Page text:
Monkey Automatons Using Arduino

This instructable will guide you through the process of building a set of automaton monkeys in the style of “Hear No Evil, See No Evil, Speak No Evil.” Our design ends with two monkeys reacting at the push of a button located in the Speak No Evil Monkeys eye. This design can be extended to include the third monkey or to include separate triggers to control each monkey.
This project was conducted within the class “Things That Think” at the University of Colorado at Boulder.

Monkey Automatons

Step 1: Parts and Materials


The monkeys that we used in this project were purchased from Oriental Trading Company here in a set of one dozen. You can start with just one monkey. When it works, you can go up to 3 or even more (think of “eat no evil” or “do no evil” for instance 🙂 )

Arduino Uno

To build some logic and control the behaviours, Arduino Uno was used. We recommend using Arduino Mega if you want to use more monkeys and/or devices. The Arduino Uno has built in support for two servos but more can be added if the servo inputs are spliced and placed into the correct pins on the Arduino board. A better description and documentation on the Arduino Uno can be found here .

The speaker we used for this project was a simple 1½ inch speaker. We used the speaker for the speak no evil monkey. It can be used to play notes or some pre-recorded sounds. We experimented with a smaller speaker but found that anything smaller than 1½ inches did not provide an acceptable output volume.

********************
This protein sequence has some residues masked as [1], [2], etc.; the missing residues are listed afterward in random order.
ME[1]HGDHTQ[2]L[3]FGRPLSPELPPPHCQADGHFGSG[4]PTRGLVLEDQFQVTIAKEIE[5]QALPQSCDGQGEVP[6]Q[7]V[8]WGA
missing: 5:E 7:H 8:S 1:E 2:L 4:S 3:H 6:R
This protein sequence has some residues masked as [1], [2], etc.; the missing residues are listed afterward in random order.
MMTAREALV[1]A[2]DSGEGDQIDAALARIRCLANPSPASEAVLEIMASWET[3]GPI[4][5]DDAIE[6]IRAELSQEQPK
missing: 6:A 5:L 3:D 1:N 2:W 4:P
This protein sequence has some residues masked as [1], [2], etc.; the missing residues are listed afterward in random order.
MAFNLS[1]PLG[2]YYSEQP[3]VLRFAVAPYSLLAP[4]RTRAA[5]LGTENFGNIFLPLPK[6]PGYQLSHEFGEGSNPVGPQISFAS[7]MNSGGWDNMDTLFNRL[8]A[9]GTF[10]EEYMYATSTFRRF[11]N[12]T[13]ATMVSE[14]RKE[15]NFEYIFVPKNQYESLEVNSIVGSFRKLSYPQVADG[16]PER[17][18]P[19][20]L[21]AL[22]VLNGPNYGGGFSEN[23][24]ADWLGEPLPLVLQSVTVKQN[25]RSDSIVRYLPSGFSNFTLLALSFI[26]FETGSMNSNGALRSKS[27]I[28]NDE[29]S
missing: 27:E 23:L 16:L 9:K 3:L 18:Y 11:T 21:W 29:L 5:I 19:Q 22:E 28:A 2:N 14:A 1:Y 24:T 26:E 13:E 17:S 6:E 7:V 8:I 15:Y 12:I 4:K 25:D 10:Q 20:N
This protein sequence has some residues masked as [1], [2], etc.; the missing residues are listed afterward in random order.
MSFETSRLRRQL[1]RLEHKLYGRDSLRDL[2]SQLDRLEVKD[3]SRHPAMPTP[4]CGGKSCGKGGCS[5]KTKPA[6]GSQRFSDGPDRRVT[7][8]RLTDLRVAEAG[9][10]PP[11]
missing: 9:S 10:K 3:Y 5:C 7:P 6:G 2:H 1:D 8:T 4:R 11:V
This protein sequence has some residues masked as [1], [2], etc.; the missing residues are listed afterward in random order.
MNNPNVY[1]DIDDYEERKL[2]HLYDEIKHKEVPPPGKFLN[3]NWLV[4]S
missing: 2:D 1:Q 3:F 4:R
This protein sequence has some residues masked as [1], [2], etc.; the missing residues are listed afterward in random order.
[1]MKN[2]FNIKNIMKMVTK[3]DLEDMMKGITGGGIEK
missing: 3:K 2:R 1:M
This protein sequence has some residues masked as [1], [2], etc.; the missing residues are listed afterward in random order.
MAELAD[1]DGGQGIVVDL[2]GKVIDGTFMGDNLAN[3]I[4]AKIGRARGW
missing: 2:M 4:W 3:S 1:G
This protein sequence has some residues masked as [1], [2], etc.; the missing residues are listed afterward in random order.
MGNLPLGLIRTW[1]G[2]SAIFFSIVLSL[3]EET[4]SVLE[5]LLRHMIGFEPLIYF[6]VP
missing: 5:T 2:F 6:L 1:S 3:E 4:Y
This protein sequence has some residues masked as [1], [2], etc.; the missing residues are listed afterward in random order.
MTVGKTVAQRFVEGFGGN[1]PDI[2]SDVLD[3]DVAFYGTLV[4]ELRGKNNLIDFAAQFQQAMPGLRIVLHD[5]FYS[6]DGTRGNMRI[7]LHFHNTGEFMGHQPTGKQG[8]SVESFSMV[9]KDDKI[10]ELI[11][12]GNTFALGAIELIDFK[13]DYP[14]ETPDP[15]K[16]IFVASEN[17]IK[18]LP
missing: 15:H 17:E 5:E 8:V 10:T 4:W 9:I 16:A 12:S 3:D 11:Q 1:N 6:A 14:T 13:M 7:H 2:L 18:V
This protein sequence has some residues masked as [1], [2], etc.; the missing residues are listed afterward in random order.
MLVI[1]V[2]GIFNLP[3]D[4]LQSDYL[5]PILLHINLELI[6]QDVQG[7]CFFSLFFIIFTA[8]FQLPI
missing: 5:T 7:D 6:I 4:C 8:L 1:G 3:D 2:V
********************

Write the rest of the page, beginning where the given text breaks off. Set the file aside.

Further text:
Fishing Line

We first thought of controlling the movements of the monkeys with gears. We then decided to use fishing lines to make these movements more natural.

Rigid Plastic Tubing

When the fishing line is inserted inside a monkey, there is some resistance to the movement because of the friction. A plastic tube was used to cover the fishing line and to protect its movement.

Wooden Dowels

These will be needed to connect the monkeys to the platform. We won’t give precise instructions for these since they will depend on your monkey. Just make sure the dowel will fit inside the monkey (bottom up!) and that you drill a hole in the top of the platform large enough to accommodate your dowel!

Momentary Switch

This is basically a button that triggers the programmed movements. A touch sensor could also be used in place of a switch.

Resistors (1k and 10k Ohm)

One of each resistance is required for our project. Resistors are necessary to control the behaviour of the electric circuit. The exact placement for these resistors will be explained further in the instructable. Bigger or more ambitious projects will require more or different resistors and different circuits.

Servo x2

For simplicity we only made two monkeys move. Both of these monkey were attached to their own servo. This helps to have the monkeys move independently from each other.

Ladyada Motor Shield

Arduino on its own cannot power itself or the servos without a USB connection or A/C Adapter. To create a more portable automaton we built a Motor Shield as described in and we connected it to the Arduino. We then connected an independent power supply and the servos to the Motor Shield.

Battery Pack

During the development phase, the power was supplied through a USB cable connected to a computer. In the production phase, we used a pack of 3 AA batteries.